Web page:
So you have a great job, you’re making decent money, you hang out with friends on a regular basis and things are going well. But sometimes it all just feels like, blah.
On paper you should be happy, but it just isn’t that way day to day. You have everything you need and most of what you want, so why don’t you FEEL as happy as you think you should?
You loved your job in the beginning, but now you’re bored and sick of it. You are in love with your partner, but the relationship just doesn’t have the same thrill that it used to its first couple of years. You feel like you should experience euphoric feelings more frequently, but you just don’t. Why?
If you can relate to any of this you are experiencing what is called hedonic adaptation. Essentially hedonic adaptation, or “pleasure adaptation” is the ability to adapt to changes in life, either good or bad. It’s also a theory of a survival mechanism in the brain. If you experienced a traumatic event, like the loss of a loved one or a car crash, hedonic adaptation helps us go back to relatively normal level of contentment, a “set-point.” Every person’s set point or baseline is different, thanks to genetics. It helps balance us after a traumatic event so we can go on living life and function day to day. So what happens when you don’t have a traumatic event happening weekly in your life? Hedonic adaptation is still at work, so things just start to feel boring. What was once exciting is now mundane.
This feeling has plagued me so badly over the years. It bothered me so much I started researching why I felt this way. Once I found out that hedonic adaptation is actually a thing, it really helped me get a grasp on my feelings. Just having the understanding that we are programmed to adapt to our routine and environment really helped.
I consider myself a gypsy and I have enjoyed living in different places over the past 15 years. The biggest motivation behind these moves has been boredom of my environment. I get sick of the state I’m living in and seeing the same place every day. The things that the location has to offer don’t fulfill me anymore. Where I work and where I live by far made me feel like I was on the “hedonic treadmill” so many times throughout my adult life.
Using a treadmill as an analogy helps paint a picture of how HA makes us think. Essentially you can go through life accumulating all the material items/personal goals you want, only to remain stuck at your natural state of happiness. The riches you gain and goals you accomplish will only raise your expectations and leave you no better off. SEE-WANT-OBTAIN-HAPPY-ADAPT-BORED. Does this cycle sound familiar?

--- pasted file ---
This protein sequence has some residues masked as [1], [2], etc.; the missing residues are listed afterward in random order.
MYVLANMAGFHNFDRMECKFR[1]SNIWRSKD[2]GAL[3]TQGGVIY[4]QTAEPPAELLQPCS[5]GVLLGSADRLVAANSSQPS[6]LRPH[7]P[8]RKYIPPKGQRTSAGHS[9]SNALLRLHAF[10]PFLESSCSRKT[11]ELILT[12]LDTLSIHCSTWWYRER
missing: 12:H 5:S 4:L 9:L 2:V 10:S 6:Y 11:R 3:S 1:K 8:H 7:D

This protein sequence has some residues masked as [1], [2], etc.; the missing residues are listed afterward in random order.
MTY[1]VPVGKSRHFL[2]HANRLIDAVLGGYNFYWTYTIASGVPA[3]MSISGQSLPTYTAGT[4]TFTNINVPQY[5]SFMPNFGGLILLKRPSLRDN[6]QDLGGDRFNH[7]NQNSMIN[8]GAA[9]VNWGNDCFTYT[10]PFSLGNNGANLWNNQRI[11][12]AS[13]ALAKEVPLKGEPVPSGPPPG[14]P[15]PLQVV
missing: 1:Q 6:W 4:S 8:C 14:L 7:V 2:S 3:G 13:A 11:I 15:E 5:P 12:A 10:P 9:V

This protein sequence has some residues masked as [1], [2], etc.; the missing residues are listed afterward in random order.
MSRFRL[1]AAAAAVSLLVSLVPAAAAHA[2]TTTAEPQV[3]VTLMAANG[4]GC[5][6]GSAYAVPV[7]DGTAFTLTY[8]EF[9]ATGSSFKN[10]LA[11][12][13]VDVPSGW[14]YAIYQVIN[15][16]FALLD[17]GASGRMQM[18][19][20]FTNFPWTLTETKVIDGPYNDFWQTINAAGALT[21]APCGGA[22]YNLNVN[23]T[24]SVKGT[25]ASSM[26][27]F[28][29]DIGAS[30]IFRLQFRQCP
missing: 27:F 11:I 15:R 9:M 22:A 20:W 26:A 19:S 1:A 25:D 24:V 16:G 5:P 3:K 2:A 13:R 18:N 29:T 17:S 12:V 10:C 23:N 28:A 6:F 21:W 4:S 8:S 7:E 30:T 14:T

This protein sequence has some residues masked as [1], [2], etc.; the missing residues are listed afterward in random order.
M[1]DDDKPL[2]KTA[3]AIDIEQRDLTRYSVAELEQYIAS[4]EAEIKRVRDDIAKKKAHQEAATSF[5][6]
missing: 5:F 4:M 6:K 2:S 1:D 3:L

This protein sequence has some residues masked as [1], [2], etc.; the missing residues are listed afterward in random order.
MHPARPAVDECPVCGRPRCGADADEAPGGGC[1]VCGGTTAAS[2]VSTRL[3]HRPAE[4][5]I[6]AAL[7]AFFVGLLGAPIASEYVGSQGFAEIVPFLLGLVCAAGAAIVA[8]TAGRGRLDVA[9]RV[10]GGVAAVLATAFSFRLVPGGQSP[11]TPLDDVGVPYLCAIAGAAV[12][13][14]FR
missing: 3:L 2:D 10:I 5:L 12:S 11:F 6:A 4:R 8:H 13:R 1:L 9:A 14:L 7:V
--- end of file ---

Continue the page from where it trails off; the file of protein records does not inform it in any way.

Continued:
Because human beings have the remarkable capacity to grow habituated to most life changes, almost any pleasure can become monotonous overtime. We are prone to take for granted pretty much anything positive that happens to us. Whether it’s a brand new car or reaching a personal fitness goal, that initial boost of happiness fades over time.
So how do we combat these feelings? The number one thing we can do is to acknowledge that adaptation exists. Just understanding that we are biologically programmed to return to a baseline of happiness in order to survive trauma was probably 50% of helping me feel better. Secondly, be grateful. Look at all the things in your life that you have to be grateful for that you take for granted every day. I bet that list is really long; I know it is for me. Lastly, and I would say most importantly, dogs can greatly enhance our happiness. The way dogs’ view life is the antithesis of hedonic adaptation. Dogs see everything through new eyes, everyday. Every morning is like Christmas morning. Every game of fetch is the best game ever. Surrounding myself with dogs and making them not only my career but my lifestyle has helped me snap out of that humdrum, daily-grind feeling so many times. Dogs spark the zeal for adventure and lust for life that I know is always in me, but don’t feel everyday.
Naturally, there are days where I just don’t feel happy at all even though I love where I live and what I do for a living. Now when I feel those emotions, I take a break from what I’m doing and go walk in nature with my dogs, or simply observe them. The pure joy that they experience from something as simple as a stick, recharges me. The more time I spend watching them in their constant state of bliss, helps me put everything into a different perspective. I re-experience the pleasure of smelling the fresh mountain air. I re-experience the joy of just being. I re-experience gratitude for my health and my life.
As if dogs couldn’t do any more for us; they are our greatest role models of how to truly LIVE. Happiness is infinite from their perspective. It’s always there just waiting to be tapped into; we just have to be mindful to get off the treadmill and enjoy it with them.
Kerry Hall is the owner of Flash Dog Training in the Denver, CO area. She is a Certified Canine Specialist and Behavior Consultant who specializes in behavioral issues and off-leash training.